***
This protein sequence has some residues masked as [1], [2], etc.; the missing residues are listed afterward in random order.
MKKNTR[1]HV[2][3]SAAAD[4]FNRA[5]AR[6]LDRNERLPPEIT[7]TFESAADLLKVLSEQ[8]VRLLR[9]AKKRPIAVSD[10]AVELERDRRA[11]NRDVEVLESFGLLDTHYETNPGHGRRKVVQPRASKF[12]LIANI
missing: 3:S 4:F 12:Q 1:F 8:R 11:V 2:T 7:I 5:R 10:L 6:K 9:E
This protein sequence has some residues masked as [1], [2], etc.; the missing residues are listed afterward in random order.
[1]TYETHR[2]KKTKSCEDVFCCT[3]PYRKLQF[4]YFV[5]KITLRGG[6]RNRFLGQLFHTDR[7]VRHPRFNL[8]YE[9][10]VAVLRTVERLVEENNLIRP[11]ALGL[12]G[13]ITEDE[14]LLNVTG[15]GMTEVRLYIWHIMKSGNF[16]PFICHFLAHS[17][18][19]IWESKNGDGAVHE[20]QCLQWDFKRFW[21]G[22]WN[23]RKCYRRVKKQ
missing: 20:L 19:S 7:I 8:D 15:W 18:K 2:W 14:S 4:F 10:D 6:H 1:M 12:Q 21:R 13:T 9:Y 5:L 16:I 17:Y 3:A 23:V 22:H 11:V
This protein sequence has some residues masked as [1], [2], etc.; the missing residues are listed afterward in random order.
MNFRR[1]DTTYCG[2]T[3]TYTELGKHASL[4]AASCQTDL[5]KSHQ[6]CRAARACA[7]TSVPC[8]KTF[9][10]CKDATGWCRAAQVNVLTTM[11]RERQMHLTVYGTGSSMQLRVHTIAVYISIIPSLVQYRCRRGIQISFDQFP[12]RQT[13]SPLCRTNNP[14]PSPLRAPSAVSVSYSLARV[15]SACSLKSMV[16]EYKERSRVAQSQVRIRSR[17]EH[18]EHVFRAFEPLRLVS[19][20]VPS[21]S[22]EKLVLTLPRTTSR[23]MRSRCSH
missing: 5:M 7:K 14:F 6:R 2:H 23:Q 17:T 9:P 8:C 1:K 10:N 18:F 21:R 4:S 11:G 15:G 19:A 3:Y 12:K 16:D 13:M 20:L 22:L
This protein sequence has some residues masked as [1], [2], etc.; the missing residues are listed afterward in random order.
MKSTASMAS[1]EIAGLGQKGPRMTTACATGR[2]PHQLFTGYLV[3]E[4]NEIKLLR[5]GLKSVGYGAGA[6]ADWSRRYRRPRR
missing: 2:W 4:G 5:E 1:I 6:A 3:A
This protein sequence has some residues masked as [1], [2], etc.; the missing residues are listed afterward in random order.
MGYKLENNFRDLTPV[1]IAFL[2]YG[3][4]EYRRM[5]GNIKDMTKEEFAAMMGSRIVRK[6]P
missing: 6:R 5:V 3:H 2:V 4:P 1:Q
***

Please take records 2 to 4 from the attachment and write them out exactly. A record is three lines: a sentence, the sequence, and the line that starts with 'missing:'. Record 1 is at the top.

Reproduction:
This protein sequence has some residues masked as [1], [2], etc.; the missing residues are listed afterward in random order.
[1]TYETHR[2]KKTKSCEDVFCCT[3]PYRKLQF[4]YFV[5]KITLRGG[6]RNRFLGQLFHTDR[7]VRHPRFNL[8]YE[9][10]VAVLRTVERLVEENNLIRP[11]ALGL[12]G[13]ITEDE[14]LLNVTG[15]GMTEVRLYIWHIMKSGNF[16]PFICHFLAHS[17][18][19]IWESKNGDGAVHE[20]QCLQWDFKRFW[21]G[22]WN[23]RKCYRRVKKQ
missing: 20:L 19:S 7:I 8:D 15:W 18:K 2:W 14:S 4:F 10:D 6:H 1:M 12:Q 21:R 13:T 9:Y 5:L 16:I 17:Y 3:A 23:V 22:H 11:V
This protein sequence has some residues masked as [1], [2], etc.; the missing residues are listed afterward in random order.
MNFRR[1]DTTYCG[2]T[3]TYTELGKHASL[4]AASCQTDL[5]KSHQ[6]CRAARACA[7]TSVPC[8]KTF[9][10]CKDATGWCRAAQVNVLTTM[11]RERQMHLTVYGTGSSMQLRVHTIAVYISIIPSLVQYRCRRGIQISFDQFP[12]RQT[13]SPLCRTNNP[14]PSPLRAPSAVSVSYSLARV[15]SACSLKSMV[16]EYKERSRVAQSQVRIRSR[17]EH[18]EHVFRAFEPLRLVS[19][20]VPS[21]S[22]EKLVLTLPRTTSR[23]MRSRCSH
missing: 5:M 7:K 14:F 6:R 2:H 23:Q 17:T 9:P 8:C 1:K 10:N 18:F 21:R 4:S 11:G 15:G 19:A 3:Y 12:K 16:D 13:M 20:L 22:L
This protein sequence has some residues masked as [1], [2], etc.; the missing residues are listed afterward in random order.
MKSTASMAS[1]EIAGLGQKGPRMTTACATGR[2]PHQLFTGYLV[3]E[4]NEIKLLR[5]GLKSVGYGAGA[6]ADWSRRYRRPRR
missing: 2:W 4:G 5:E 1:I 6:A 3:A